If you’ve been using one or more of these old, smoking irons, upgrade as soon as possible. If you want to do the Bay a real favor, sell it for scrap and get it off the water permanently. You can also donate it to a charitable organization for a generous tax write-off. Just stipulate that the gifted motor is to be sold for scrap and not for reuse.
    Anglers can do many more helpful things to maintain a cleaner more pleasant environment. Having a secure trash receptacle on board, no matter what size boat you’re running, is one certain way to reduce the amount of floating debris plaguing our waters.
    Most boaters today would never think of throwing their trash overboard, but it’s amazing how many think nothing of leaving plastic bags from ice, foodstuffs and fish bait lying around loose in the craft. When they power up, these objects blow about and eventually end up in the water.
    Since everyone’s eyes are usually fixed forward on their return journey, they are rarely aware of the wake of debris behind them. Securing your waste immediately in a closed, weighted sack or box will help keep the Chesapeake clean.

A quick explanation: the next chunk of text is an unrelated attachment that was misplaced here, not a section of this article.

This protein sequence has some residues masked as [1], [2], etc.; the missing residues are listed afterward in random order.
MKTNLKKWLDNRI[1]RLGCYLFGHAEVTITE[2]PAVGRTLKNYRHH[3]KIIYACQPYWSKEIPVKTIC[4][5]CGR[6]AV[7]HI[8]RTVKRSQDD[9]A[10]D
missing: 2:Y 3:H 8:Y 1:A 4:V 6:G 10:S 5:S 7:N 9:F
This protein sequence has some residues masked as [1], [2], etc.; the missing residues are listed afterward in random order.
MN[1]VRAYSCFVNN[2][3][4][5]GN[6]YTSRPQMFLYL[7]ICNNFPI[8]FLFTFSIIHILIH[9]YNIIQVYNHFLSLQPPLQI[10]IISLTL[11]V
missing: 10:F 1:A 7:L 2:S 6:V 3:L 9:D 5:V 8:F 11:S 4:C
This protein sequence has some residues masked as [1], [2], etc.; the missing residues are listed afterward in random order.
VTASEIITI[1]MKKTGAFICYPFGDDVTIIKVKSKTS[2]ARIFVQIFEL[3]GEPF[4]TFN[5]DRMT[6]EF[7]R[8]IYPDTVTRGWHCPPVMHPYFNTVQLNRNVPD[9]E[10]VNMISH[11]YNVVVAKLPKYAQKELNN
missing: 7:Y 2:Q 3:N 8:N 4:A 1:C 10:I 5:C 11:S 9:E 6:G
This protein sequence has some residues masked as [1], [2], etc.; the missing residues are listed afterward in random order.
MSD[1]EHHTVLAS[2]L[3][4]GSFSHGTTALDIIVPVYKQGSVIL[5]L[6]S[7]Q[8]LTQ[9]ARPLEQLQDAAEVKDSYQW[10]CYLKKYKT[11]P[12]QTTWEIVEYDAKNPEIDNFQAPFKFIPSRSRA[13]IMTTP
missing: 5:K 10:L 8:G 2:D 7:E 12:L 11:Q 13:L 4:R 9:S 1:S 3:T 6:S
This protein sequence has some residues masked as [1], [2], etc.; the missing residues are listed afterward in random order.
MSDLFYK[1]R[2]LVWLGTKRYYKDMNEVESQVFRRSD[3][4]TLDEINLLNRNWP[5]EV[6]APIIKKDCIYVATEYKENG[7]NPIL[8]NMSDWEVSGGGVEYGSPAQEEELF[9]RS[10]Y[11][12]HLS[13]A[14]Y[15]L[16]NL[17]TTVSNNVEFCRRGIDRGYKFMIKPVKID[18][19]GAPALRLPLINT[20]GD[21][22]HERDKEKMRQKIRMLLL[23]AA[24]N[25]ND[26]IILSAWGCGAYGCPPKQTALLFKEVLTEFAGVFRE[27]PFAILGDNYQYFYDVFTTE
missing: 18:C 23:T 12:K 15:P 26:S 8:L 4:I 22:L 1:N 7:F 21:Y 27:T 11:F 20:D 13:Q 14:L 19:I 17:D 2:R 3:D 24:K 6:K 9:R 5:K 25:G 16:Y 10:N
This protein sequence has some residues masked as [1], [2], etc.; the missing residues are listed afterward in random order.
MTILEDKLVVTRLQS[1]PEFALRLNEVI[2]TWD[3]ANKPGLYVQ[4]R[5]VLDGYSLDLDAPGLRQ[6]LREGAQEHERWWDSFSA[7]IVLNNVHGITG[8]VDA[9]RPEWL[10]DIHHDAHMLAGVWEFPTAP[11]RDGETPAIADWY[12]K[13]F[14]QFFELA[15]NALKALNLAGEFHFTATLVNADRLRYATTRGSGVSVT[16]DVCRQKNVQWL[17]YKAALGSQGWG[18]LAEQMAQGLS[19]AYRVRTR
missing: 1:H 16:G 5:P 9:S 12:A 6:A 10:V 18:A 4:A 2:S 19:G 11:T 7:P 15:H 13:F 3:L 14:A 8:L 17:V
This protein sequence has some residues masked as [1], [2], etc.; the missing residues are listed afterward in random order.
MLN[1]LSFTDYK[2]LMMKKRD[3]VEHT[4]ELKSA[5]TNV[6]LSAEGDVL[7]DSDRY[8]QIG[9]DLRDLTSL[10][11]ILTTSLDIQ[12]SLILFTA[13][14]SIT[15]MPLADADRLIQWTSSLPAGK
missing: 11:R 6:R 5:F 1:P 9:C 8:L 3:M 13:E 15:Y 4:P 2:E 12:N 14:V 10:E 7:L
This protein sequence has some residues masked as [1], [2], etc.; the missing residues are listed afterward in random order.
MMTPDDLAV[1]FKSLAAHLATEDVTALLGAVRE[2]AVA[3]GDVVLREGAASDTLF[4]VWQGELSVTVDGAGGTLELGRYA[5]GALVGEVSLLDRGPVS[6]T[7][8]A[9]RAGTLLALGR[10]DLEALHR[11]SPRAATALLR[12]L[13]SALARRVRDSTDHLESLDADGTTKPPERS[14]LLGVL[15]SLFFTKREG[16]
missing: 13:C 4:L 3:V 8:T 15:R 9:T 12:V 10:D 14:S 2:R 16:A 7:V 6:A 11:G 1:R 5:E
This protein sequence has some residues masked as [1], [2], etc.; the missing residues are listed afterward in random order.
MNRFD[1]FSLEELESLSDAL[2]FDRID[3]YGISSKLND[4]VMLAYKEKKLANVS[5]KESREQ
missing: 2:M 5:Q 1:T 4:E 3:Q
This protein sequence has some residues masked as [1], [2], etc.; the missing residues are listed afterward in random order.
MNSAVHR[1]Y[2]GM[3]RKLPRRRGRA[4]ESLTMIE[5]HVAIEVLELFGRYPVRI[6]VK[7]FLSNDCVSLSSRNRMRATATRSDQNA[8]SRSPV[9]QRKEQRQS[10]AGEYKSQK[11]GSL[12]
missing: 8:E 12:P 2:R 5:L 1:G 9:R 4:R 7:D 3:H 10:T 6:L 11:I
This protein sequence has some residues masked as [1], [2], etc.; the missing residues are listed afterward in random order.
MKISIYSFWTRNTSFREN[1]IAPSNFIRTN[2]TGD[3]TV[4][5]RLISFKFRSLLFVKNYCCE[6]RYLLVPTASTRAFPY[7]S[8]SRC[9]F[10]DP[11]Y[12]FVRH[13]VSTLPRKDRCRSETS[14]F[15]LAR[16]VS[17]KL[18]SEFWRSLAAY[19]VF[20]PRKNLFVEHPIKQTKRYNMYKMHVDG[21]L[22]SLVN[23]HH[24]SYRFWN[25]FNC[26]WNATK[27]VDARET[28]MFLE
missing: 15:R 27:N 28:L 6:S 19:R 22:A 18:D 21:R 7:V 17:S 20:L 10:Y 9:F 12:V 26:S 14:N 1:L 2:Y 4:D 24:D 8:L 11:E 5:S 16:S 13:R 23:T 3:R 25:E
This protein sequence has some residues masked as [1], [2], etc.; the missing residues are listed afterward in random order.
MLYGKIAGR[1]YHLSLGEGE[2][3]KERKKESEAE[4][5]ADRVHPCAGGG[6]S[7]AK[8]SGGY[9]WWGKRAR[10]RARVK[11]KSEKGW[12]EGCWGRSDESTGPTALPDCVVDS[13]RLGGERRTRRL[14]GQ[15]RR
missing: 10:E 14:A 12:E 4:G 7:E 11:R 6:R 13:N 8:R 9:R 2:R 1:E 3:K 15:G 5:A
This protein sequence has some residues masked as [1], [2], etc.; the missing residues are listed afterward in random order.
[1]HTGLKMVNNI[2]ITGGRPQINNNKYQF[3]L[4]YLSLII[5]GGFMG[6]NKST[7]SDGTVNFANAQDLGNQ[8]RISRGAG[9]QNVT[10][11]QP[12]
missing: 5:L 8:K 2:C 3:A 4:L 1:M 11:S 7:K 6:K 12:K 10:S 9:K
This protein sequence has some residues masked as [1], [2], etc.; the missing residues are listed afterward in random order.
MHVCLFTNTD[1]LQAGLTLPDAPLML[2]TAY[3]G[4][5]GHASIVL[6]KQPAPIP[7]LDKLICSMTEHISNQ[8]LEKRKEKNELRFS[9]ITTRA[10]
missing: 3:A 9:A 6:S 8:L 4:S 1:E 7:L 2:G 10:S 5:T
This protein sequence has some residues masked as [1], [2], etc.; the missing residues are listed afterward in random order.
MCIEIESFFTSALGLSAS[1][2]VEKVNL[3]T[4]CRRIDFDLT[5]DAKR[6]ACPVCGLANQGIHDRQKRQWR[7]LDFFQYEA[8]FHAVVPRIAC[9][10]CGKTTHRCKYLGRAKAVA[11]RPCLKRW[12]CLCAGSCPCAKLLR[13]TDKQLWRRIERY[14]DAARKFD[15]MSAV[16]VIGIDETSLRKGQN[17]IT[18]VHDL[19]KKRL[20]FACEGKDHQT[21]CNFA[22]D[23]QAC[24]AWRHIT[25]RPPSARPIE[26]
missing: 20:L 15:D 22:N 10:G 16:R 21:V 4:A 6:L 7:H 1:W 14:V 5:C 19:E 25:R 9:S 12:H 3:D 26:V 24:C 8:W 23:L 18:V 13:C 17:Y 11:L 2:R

Many states have outlawed the presence of glass containers on the water, but Maryland is not one of them. One evidence of this is the endless harvest of glass shards that wash up on beaches and shorelines.
    Most of this hazardous-to-feet jetsam is brown or green, suggesting beer bottles as the main source, although the increasing popularity of Corona is lately adding a significant amount of clear glass to the mix. Cans are the obvious solution to this problem. Even if it ends up overboard, an aluminum can’s life in salt water is probably half a decade, while with glass it’s an easy century — and plastic bottles maybe forever.
    Discarded fishing line is also an ongoing problem that can be avoided with prompt and secure disposal. Otherwise it’s going to wash up on beaches and shorelines. Birds and some animals are attracted to the waste and use it to line their nests. The mess often fatally entangles them and their offspring.
    Large lengths of these lines, particularly braid, can also befoul the lower units of boat motors, damaging seals and bearings in the process. Don’t throw any length of line overboard, ever. Wrap it up and stick the line waste in a pocket if there is no secure disposal on board. Put it in the trash when you get home.
    Keep your net handy when cruising, right from the launch. If you spot floating bottles, bags or plastic debris, do everyone a favor and scoop it up. Maybe the Bay will reward you by an extra-great day of fishing.
    Once you’re home, particularly if you trailer your boat, the job of keeping a clean Bay is not over. When you do a wash-down and engine flush, use biodegradable soaps and solvents. Maryland does not treat water runoff, particularly near the Bay, in most of its storm sewer systems. Eventually it ends up right back in the Chesapeake.